Global Production Research

Selected business news articles on global production

This section provides web links to selected business news articles, focusing on the development and organisation of industrial operations in emerging and frontier economies.

China scientists lead world in research growth

China has experienced the strongest growth in scientific research over the past three decades of any country – and the pace shows no sign of slowing.

FT.com | 25 January 2010

Global supply chains in 2010: Transformation is out, optimization is in

Based on interactions with clients as well as recent research, consulting firm EquaTerra's team of advisers have compiled a list of trends companies can expect to see in 2010 regarding global supply chains.

IndustryWeek | 20 January 2010

India: Moving up the value chain

Bangalore, nicknamed India’s Silicon Valley, is becoming an important centre of innovation. Multinationals such as GE, Microsoft, Intel, Google, IBM and Britain’s Tesco supermarket chain are opening R&D centres there. This trend of moving up the value chain is just beginning; much needs to be done in terms of overcoming India’s chronic infrastructure problems and improving its education system.

FT.com | 10 January 2010

China’s export prospects: Fear of the dragon

At the end of December, China’s vice-minister of trade declared that the country will continue to increase its share of world exports. Figures due out in January are expected to show that China’s exports in December were higher than a year ago, after 13 months of year-on-year declines. China’s exports fell by around 17% in 2009 as a whole, but other countries’ slumped by even more. As a result China overtook Germany to become the world’s largest exporter and its share of world exports jumped to almost 10%, up from 3% in 1999.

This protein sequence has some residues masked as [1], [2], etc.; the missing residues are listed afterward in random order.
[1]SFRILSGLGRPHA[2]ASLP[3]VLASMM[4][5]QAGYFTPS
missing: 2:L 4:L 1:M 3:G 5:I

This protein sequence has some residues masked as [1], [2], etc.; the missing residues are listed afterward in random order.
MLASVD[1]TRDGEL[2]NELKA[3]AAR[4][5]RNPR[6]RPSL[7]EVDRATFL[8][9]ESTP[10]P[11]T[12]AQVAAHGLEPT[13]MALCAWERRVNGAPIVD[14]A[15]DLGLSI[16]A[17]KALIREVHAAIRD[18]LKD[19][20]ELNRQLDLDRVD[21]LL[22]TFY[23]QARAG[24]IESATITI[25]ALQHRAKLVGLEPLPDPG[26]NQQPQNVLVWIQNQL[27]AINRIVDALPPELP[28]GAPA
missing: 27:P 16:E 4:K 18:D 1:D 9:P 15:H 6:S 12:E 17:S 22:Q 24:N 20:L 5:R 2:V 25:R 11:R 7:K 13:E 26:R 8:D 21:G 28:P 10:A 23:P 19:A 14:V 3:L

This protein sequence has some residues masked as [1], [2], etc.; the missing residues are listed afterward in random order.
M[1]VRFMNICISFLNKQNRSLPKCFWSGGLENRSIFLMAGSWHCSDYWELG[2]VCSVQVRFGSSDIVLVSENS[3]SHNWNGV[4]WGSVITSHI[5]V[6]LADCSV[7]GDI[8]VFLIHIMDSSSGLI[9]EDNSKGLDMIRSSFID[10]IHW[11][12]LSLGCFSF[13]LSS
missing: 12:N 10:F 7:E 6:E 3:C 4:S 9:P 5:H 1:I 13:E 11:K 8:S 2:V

The Economist | 7 January 2010

Asia free-trade zone raises hopes, and some fears about China

Trade between China and the 10 countries that make up the Association of Southeast Asian Nations, also known as Asean, has soared in recent years, to USD 192.5 bn in 2008, from USD 59.6 bn in 2003. The new free-trade zone, which will remove tariffs on 90 percent of traded goods, is expected to increase that commerce still more. It encompasses 1.9 billion people and is expected to help Asean countries increase exports, particularly those with commodities that resource-hungry China desperately wants.

The New York Times | 31 December 2009

India's next global export: Innovation

Called 'jugaad', India's improvisational style of invention focuses on being fast and cheap – attributes just right for these times.

BusinessWeek | 2 December 2009

Localised production: A way to tackle low-cost competitors head on

Panasonic aims at low-cost rivals with a strategy which is in sharp contrast to that of other Japanese manufacturers, namely the outsourcing low-end production and the promotion of online services to differentiate their products. Instead, Panasonic plans to manufacture cheaper white goods in the countries where they will be sold.